Pepe Rico ahead of the planned closure of the shop. / a.j.g.

Bakery forced to close due to lack of staff is set to reopen after receiving flood of applications

When SUR published news of the closure after 38 years of service in Antequera, the bakery did not stop receiving requests for jobs and on Tuesday it will reopen its doors again

ANTONIO J. GUERRERO

The Rico bakery in Antequera shut up shop after 38 years when owner Pepe Rico Artacho, 75, couldn't find workers to replace retiring staff despite advertising vacancies since December.

When the news was published in SUR last Thursday the baker began to receive calls from interested applicants. And now, an elated Rico, is to reopen his shop on Tuesday, 26 July, with two new bakers.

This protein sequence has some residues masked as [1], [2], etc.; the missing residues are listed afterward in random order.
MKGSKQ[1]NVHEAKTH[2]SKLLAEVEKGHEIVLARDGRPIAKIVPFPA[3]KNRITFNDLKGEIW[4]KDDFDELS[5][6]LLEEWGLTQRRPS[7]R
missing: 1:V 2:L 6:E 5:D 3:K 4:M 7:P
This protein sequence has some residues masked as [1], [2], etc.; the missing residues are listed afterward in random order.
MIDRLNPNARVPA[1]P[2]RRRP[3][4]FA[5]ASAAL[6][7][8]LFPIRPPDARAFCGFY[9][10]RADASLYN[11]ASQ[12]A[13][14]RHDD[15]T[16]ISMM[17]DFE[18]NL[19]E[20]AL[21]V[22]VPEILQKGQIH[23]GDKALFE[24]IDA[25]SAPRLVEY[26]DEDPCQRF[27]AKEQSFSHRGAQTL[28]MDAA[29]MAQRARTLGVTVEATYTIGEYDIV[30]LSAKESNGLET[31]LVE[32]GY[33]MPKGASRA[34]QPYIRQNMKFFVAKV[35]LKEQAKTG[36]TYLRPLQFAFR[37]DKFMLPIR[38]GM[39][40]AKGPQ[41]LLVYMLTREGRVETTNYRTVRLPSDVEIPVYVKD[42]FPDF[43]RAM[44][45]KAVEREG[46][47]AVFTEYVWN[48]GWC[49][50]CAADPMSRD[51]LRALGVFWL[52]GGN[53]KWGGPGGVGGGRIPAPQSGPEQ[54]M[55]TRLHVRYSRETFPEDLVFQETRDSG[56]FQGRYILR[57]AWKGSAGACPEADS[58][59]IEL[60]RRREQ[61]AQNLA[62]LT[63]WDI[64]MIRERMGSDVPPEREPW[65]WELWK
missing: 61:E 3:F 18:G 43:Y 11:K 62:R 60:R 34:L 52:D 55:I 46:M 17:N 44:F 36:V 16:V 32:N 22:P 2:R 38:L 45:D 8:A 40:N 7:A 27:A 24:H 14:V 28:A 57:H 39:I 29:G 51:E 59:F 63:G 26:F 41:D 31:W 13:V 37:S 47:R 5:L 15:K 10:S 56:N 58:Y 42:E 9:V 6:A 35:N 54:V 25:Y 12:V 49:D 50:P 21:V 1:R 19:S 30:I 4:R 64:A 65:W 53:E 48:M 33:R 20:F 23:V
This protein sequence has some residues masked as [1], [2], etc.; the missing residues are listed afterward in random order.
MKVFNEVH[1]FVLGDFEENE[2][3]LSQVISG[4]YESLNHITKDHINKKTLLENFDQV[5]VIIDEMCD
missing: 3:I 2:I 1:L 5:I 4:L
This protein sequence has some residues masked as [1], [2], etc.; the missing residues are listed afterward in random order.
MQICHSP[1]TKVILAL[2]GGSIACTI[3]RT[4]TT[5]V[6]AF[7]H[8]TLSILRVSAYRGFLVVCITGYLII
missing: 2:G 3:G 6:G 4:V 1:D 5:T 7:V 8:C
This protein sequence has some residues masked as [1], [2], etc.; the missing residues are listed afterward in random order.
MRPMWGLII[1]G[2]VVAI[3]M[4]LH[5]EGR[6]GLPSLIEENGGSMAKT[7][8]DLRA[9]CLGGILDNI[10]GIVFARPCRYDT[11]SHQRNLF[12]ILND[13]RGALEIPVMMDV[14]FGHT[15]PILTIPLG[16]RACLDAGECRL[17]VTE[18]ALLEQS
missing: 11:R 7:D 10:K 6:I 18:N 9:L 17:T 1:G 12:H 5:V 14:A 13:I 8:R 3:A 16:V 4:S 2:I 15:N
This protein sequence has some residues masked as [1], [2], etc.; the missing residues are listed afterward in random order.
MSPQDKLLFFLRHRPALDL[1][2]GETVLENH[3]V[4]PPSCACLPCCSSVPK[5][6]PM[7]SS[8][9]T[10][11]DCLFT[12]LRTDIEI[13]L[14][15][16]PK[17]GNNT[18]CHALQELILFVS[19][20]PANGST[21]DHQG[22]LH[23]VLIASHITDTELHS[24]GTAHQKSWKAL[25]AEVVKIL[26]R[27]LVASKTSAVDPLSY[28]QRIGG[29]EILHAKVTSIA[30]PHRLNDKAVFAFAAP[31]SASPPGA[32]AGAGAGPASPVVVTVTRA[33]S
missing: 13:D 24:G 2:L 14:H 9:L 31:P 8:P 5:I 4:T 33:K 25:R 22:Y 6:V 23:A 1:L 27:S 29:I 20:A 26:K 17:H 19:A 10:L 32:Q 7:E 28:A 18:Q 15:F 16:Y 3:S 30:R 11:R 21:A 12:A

"My business is my life and, despite my age, I have to reopen because I have served my clientele for many years. I have now found two bakers who know what they are doing and on Tuesday they will start work".

Pepe Rico started from nothing in 1984, rebuilt a bakery in ruins, learnt the trade in another and grew to become one of the leading names in bread, pastries and cakes in Antequera. The bakery-confectionery Rico produced an average of 5,000 loaves of bread.

When two of his bakers were due to retire this year he advertised for their replacements but he had no applicants. He tried changing the traditional early morning hours of the job, from 7.30am to midday, but nobody was interested, even though he was offering a monthly salary of up to 1,850 euros.

He regrets that there are no young people who want to do these artisan jobs and he blames the culture of promoting aid rather than training for young people. “I think that if training was sought, we would not have closed down as is happening in many bakeries," Rico said.

But now his bakery has a renewed future and, from Tuesday, the smell of freshly baked bread will once again waft through Calle Merecillas.